Sophie Scholl: The Final Days (2005): When She's Right, She's Right
In Munich in 1943 the members of a secret student organization called the White Rose meet in a studio to produce their sixth anti-Nazi leaflet, informing the benighted German populace about the defeat at Stalingrad and the inevitable Allied victory and calling for resistance to the fascist regime.
These noble subversives stuff leaflets into envelopes for an anonymous mass mailing, but when they run out of envelopes Hans Scholl (Fabian Hinrichs) rashly announces he's going to distribute the remaining sheets at the university (where the group has also painted slogans on the walls). Another member pleads with him not to, it's too dangerous, but Hans's sister Sophie (Julia Jentsch) says she'll carry the briefcase and help him.
Hans and Sophie work fast and efficiently, laying the leaflets out in neat piles by the classroom doors. As they're about the leave, undetected, Sophie tells Hans there are more leaflets in the case, so they go back up to the top floor and set the last ones out. As the bell rings Sophie can't resist pushing one stack off a balustrade into the atrium. Before Hans and Sophie reach the bottom of the staircase, they're stopped by a patriotic janitor who saw them on the top floor and quickly taken in for interrogation by the Gestapo.
The movie follows Sophie's interrogation by Robert Mohr (Gerald Alexander Held), a ferrety zealot, and at first her well-practiced alibis seem to be working. Unfortunately, however, the Scholls are just about to be released when Mohr receives fairly unambiguous evidence taken from their apartment. When Sophie sees that Hans has signed a confession, she admits her part (claiming more responsibility than she bore in order to shield others) and begins a debate with Mohr about the despicable, murderous Third Reich.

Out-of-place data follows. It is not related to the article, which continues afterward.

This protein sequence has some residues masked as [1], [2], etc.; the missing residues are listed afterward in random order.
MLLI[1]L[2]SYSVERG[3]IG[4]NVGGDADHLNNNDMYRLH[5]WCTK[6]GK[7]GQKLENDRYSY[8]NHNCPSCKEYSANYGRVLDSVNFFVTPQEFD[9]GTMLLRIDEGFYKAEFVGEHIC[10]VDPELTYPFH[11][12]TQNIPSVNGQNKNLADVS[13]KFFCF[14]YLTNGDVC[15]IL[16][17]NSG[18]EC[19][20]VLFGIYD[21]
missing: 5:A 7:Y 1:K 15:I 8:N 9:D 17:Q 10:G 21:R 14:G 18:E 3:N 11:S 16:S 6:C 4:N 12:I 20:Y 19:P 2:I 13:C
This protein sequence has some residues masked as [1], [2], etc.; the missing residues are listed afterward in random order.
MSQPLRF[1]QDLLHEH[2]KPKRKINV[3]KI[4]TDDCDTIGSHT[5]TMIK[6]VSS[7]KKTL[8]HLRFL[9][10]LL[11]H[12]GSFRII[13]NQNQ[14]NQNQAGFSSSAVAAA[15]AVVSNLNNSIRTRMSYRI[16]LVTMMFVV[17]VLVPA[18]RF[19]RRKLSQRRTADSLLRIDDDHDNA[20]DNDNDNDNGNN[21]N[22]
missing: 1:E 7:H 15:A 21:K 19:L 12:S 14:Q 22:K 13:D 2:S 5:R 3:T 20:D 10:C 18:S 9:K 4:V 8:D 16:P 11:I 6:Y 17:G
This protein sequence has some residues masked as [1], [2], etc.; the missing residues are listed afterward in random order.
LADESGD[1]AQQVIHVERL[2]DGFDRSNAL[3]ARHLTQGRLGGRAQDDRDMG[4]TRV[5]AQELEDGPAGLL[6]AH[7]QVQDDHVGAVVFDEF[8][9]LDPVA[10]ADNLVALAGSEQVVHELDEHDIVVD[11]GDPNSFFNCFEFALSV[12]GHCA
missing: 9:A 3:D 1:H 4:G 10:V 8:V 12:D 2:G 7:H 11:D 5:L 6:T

Sophie is an impressive liar and then an impressive debater, and Jentsch is impressive as both. Mohr may not be affected by Sophie's Protestant spirituality or her German liberalism, but we are. (Trained as a children's nurse, Sophie movingly describes to him how mentally handicapped children were killed and went singing to their deaths; Mohr says that such people are unworthy to live.)
Mohr does admire Sophie's courage, discipline, and industry and urges her to submit to ideological reprogramming so that he may let her live. She refuses, of course, and after a brief show trial is guillotined along with Hans and a third member of the White Rose. (She is not tortured or physically mistreated in any way; her discussions with Mohr are surprisingly civilized perversions of justice.)